Li’s kitchen (15): A bowl of meat noodles
My family members often say I love meat and hot dishes and sweat a lot at meals, all indicators of a hard life.
However, I really don’t like the so-called nutritious meals for urban upstarts and those on diet. My stomach calls for hot and spicy dishes. To me, a bowl of noodles without meat is nothing. And only by chewing unscrupulously can we sense the sort of “heroic” air at dining tables.
A teenager no more, I’ll never have the chance to enjoy a delicacy offered by fair ladies. Now in my late 30s, I have trouble in appreciating songs by Aska Yang. Three meals per day and one bed at night are what I own, and with a rumbling stomach in the morning, I have to smile rosily for a new working day.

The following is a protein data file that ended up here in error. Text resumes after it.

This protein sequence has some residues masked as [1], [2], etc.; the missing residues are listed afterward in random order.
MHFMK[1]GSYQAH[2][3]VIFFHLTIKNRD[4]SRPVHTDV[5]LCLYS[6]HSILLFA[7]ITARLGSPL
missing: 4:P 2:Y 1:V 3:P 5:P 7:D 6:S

As time goes by, I’ve grown to be a hefty fellow from a juvenile, and the Arale-like girl at my favorite noodle stall has past her prime. Also, she is rather mean now, and the beef toppings on my noodles are getting less and less. I really hate this.
It seems urgent for me to make some braised beef, so that I can have a sound bowl of noodles at breakfast. Although some ingredients are missing in today’s video, I do share with you the special rib beef with skin, which is absolutely organic food. I got it at the year’s beginning when passing Mt. Wuliang in west Yunnan.
▲Cut the beef into bits with the size of a mahjong and wash them.
▲Fry the ingredients of ginger, amomum tsao-ko, star anise, Sichuan pepper, cinnamon and myrcia in the heated rapeseed oil till slight smoke appears. Stir-fry the dried beef bits slowly until they turn brown. Pour the fried bits into an iron wok.
▲Fry the other ingredients of soy sauce, brown sugar, green onions and onion in the left oil till they look muddy.
▲Finally, cook together the beef bits, the muddy sauce, water, and soy sauce.
Without substantial meat toppings, a bowl of noodles could never live up to the favor of foodies in the alluring times.
By Li Wenjun and Wang Shixue